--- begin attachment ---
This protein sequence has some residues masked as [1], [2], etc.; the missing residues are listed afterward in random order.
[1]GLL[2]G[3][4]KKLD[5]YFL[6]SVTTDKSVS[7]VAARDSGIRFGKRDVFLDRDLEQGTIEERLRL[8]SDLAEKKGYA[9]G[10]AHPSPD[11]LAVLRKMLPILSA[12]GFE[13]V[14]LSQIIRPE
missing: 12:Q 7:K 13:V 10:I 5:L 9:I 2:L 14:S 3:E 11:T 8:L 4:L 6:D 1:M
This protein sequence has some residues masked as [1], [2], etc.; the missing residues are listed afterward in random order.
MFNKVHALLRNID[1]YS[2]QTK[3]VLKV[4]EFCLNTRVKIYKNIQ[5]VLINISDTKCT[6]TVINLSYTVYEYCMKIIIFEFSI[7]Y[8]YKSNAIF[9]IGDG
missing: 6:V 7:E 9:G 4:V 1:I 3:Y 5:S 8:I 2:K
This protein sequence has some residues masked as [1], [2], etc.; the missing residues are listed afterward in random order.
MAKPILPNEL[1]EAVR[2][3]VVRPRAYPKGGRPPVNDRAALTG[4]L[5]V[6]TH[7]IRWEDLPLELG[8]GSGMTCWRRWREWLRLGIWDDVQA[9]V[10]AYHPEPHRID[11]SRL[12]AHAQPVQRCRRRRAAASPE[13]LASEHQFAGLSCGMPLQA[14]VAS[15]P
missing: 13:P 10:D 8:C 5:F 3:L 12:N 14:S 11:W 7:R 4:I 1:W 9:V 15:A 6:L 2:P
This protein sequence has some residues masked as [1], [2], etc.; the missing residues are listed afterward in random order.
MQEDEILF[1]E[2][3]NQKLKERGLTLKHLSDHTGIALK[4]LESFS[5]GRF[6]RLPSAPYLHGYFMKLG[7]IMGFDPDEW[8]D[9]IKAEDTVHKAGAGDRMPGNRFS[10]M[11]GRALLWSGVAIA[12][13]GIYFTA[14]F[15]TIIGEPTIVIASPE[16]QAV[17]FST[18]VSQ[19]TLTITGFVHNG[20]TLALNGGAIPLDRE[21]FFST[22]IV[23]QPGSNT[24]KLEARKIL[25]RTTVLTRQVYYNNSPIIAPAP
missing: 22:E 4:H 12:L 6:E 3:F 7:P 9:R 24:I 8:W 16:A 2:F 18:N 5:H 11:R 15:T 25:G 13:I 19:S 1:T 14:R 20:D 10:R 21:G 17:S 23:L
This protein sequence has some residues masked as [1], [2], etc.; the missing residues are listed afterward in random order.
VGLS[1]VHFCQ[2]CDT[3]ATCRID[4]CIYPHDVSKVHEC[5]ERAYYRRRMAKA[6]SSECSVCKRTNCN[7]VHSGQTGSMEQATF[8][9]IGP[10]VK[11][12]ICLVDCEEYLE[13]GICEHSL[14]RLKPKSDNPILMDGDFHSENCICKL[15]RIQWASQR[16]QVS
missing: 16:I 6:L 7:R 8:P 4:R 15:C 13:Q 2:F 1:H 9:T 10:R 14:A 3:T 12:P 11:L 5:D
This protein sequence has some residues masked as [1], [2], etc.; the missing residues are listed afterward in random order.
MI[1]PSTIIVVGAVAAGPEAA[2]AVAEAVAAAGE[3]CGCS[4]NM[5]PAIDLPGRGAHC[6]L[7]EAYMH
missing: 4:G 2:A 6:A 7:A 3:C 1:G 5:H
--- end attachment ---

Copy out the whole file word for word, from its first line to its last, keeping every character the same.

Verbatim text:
This protein sequence has some residues masked as [1], [2], etc.; the missing residues are listed afterward in random order.
[1]GLL[2]G[3][4]KKLD[5]YFL[6]SVTTDKSVS[7]VAARDSGIRFGKRDVFLDRDLEQGTIEERLRL[8]SDLAEKKGYA[9]G[10]AHPSPD[11]LAVLRKMLPILSA[12]GFE[13]V[14]LSQIIRPE
missing: 12:Q 7:K 13:V 10:I 5:L 9:I 2:L 14:S 3:E 11:T 8:L 4:L 6:D 1:M
This protein sequence has some residues masked as [1], [2], etc.; the missing residues are listed afterward in random order.
MFNKVHALLRNID[1]YS[2]QTK[3]VLKV[4]EFCLNTRVKIYKNIQ[5]VLINISDTKCT[6]TVINLSYTVYEYCMKIIIFEFSI[7]Y[8]YKSNAIF[9]IGDG
missing: 6:V 7:E 9:G 4:V 1:I 3:Y 5:S 8:I 2:K
This protein sequence has some residues masked as [1], [2], etc.; the missing residues are listed afterward in random order.
MAKPILPNEL[1]EAVR[2][3]VVRPRAYPKGGRPPVNDRAALTG[4]L[5]V[6]TH[7]IRWEDLPLELG[8]GSGMTCWRRWREWLRLGIWDDVQA[9]V[10]AYHPEPHRID[11]SRL[12]AHAQPVQRCRRRRAAASPE[13]LASEHQFAGLSCGMPLQA[14]VAS[15]P
missing: 13:P 10:D 8:C 5:F 3:L 12:N 14:S 11:W 7:R 4:I 1:W 9:V 15:A 6:L 2:P
This protein sequence has some residues masked as [1], [2], etc.; the missing residues are listed afterward in random order.
MQEDEILF[1]E[2][3]NQKLKERGLTLKHLSDHTGIALK[4]LESFS[5]GRF[6]RLPSAPYLHGYFMKLG[7]IMGFDPDEW[8]D[9]IKAEDTVHKAGAGDRMPGNRFS[10]M[11]GRALLWSGVAIA[12][13]GIYFTA[14]F[15]TIIGEPTIVIASPE[16]QAV[17]FST[18]VSQ[19]TLTITGFVHNG[20]TLALNGGAIPLDRE[21]FFST[22]IV[23]QPGSNT[24]KLEARKIL[25]RTTVLTRQVYYNNSPIIAPAP
missing: 22:E 4:H 12:L 6:E 3:F 7:P 9:R 24:I 8:W 16:A 2:F 18:N 5:H 11:R 15:T 25:G 13:I 19:S 1:T 14:R 20:D 10:R 21:G 17:S 23:L
This protein sequence has some residues masked as [1], [2], etc.; the missing residues are listed afterward in random order.
VGLS[1]VHFCQ[2]CDT[3]ATCRID[4]CIYPHDVSKVHEC[5]ERAYYRRRMAKA[6]SSECSVCKRTNCN[7]VHSGQTGSMEQATF[8][9]IGP[10]VK[11][12]ICLVDCEEYLE[13]GICEHSL[14]RLKPKSDNPILMDGDFHSENCICKL[15]RIQWASQR[16]QVS
missing: 16:I 6:L 7:R 8:P 4:R 15:C 13:Q 2:F 1:H 9:T 10:R 14:A 3:T 12:P 11:L 5:D
This protein sequence has some residues masked as [1], [2], etc.; the missing residues are listed afterward in random order.
MI[1]PSTIIVVGAVAAGPEAA[2]AVAEAVAAAGE[3]CGCS[4]NM[5]PAIDLPGRGAHC[6]L[7]EAYMH
missing: 4:G 2:A 6:A 7:A 3:C 1:G 5:H